These claims about declines in literacy and writing skill are so easily thrown around as if they represent attested measurements. The professor I mentioned earlier has probably chosen several standards and marks of writing quality that I wouldn't choose. But a few of the things he mentioned were the familiar crumbling pillars. From his work with Buffy I know that he also pays attention to substantial and fundamental matters of organization, clarity, development and style. If he says a word doesn't work, it probably doesn't. The important point in all of this is that his quantification has shown overall stability. And recent improvement.
In the exchange above, Zimmer mentions research that has produced similar results, (he later specifically mentions David Crystal's book on the topic) and offers a simple, believable suggestion, based on the numbers. No. It's not proof. And the study shows a correlation, not cause and effect.* But it's certainly a more convincing argument than anecdotal evidence. And even a correlation problematizes the claim that texting is harmful.
Lewis responds by holding even tighter to her observation. And what of the suggestion that all reading helps develop literacy? She turns it around and suggests that spelling is simply declining, and it must be due the small and sloppy portions of reading that kids are doing. What's her evidence? How does she know they're not reading? Not reading what? What does she mean by worse spelling? Is it there/their/they're confusion? Does she regard that the same as there/thare confusion? Those/doze? Has the writing gone down only since the online boom? Are the students at Davidson the only ones that are getting confused by all these
less accuratetexts? I don't doubt that she believes the trend exists. And I'm absolutely sure that she can mention a student's paper in the last few years that was horrible horrible. Most Horrible. But that's not much of a case against the state of literacy today. Nor does it make the more specific case for texting as the cause of spelling woes amongst these digital whippersnappers.
Lewis' assurance that the best writers
have never been betterat her school is probably true at every school in the country. And there might even be some truth to her claim that there's more mediocre (or even bad) writing coming across her desk than there used to be.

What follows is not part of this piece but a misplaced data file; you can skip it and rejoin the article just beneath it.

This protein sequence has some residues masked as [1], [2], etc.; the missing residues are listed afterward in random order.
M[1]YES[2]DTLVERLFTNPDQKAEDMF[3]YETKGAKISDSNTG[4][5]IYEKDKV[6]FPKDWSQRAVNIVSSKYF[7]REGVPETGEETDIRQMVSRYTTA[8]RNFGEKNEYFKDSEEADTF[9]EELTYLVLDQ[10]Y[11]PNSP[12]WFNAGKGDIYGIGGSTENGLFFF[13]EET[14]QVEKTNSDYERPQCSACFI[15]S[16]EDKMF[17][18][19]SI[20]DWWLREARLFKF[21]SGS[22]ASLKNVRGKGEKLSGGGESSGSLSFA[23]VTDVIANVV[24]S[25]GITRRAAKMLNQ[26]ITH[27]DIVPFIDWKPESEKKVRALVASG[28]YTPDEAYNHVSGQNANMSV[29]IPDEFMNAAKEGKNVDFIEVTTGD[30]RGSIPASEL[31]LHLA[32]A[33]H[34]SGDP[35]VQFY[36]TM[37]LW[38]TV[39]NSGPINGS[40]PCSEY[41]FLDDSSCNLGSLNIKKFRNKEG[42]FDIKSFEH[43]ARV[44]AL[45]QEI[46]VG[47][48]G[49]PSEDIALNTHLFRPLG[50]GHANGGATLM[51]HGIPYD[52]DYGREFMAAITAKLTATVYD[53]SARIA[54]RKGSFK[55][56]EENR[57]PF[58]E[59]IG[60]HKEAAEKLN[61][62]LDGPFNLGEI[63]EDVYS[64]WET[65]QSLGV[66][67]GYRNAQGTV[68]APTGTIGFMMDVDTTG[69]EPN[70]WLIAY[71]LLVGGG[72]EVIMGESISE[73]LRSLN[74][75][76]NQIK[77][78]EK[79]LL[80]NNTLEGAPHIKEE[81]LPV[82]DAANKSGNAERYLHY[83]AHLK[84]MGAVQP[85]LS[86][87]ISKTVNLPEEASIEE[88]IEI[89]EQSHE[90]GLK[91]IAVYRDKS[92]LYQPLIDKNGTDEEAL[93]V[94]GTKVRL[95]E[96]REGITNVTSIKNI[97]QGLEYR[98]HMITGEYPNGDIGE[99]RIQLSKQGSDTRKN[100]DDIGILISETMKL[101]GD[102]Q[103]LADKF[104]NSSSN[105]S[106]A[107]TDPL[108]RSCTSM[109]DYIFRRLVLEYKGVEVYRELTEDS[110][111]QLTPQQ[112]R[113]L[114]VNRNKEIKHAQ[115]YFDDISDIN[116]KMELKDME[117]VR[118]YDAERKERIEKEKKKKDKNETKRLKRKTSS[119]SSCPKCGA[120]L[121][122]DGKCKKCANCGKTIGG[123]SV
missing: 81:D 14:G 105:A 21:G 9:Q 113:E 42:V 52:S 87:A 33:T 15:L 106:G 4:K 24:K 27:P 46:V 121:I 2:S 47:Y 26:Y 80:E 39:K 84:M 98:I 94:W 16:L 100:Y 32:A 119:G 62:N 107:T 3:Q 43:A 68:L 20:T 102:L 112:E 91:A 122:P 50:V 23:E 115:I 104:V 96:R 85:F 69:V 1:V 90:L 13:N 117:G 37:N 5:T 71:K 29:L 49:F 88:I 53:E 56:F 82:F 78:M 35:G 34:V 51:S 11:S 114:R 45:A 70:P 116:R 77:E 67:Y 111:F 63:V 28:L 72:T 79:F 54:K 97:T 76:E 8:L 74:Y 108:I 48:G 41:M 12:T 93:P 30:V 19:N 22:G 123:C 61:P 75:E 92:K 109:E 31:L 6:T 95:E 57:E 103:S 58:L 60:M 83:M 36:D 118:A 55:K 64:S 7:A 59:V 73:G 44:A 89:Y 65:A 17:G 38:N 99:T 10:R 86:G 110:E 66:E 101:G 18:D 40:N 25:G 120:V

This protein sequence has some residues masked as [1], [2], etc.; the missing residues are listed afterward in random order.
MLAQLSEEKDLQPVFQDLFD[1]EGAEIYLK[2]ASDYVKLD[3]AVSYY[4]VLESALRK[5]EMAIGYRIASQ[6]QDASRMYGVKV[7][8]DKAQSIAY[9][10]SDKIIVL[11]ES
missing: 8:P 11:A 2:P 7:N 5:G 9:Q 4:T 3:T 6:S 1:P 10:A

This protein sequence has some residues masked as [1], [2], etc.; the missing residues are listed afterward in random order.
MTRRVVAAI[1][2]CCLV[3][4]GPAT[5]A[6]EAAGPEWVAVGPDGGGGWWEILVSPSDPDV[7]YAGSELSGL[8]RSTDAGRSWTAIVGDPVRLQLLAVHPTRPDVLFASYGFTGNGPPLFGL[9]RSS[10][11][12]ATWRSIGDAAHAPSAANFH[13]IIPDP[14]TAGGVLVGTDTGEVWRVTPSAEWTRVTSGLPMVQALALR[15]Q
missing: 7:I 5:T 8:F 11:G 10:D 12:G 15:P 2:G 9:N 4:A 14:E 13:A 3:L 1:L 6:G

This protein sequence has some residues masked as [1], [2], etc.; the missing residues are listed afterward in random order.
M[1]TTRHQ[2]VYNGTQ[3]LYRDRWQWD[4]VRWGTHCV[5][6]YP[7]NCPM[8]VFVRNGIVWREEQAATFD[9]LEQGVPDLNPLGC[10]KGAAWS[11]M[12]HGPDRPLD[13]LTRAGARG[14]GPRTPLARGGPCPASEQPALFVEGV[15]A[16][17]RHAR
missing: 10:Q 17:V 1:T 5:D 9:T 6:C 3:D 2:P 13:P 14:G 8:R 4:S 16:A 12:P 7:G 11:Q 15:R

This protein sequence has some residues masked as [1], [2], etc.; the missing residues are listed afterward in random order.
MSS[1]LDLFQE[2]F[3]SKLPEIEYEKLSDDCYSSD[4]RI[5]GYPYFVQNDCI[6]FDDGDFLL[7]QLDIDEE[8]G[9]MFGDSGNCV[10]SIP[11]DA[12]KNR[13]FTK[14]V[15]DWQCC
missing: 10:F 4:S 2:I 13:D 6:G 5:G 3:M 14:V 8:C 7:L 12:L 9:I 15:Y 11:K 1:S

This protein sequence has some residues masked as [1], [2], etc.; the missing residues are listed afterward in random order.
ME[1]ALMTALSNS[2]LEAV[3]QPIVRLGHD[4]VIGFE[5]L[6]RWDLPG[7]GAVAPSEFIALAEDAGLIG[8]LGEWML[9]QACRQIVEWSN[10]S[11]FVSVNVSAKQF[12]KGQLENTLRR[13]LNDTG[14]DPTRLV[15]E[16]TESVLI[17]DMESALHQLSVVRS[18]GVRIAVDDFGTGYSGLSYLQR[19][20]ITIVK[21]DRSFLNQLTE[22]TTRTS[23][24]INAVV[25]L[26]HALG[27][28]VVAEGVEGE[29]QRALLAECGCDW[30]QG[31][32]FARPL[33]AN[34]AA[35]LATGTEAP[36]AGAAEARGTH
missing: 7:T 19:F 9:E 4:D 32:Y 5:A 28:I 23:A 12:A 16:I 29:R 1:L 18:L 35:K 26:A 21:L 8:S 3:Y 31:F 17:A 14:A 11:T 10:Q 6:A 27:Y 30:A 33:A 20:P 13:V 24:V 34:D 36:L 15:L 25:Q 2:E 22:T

But let's separate slight changes in higher education from changes in society. The make-up of the student population has changed. The percentage of males aged 18-24 enrolled in school was pretty much unchanged from 1965 to 1984. In 1965, 38% of females aged 18-19 were enrolled. In 1984 that number rose to 48%. For females aged 20-21 the number rose from 19.5% to 31.7%. And from 22-24 years of age it rose from 6.5% to 14.6%. The weighting of several groups has shifted, as has enrollment in types of programs. How many students are in the classroom that would never have made it past high school years ago? How many students with strengths in specific areas are now given the chance to attend university because of skills other than composition? And how many of those students would have dropped out of high school in the system of 50 years ago, and would have chosen training from a more limited set of options? These are important variables.
But I'm most curious about Lewis' analysis of spelling ability. Is it in fact increased inability that she laments? Or is it increased apathy? Perhaps even increased antagonism. Rogues and rebels armed with wanton pens.
It's unfortunate that with this attitude critics are often unwilling to even see much value in texting conventions as creative problem-solving. When one caller suggests that the limitations imposed by the technology require pragmatic editing, and whittling in combination with time saving techniques, one of the studio guests simply responds
That's why I don't text. I just pick up the phone and call.I guess that's one way to avoid bad spelling.
* I'm assuming that Zimmer is speaking of Plester, Wood and Joshi "Exploring the relationship between children's knowledge of text message abbreviations and school literacy outcomes." British Journal of Developmental Psychology, 27 (1), 145-161. But that's just a guess.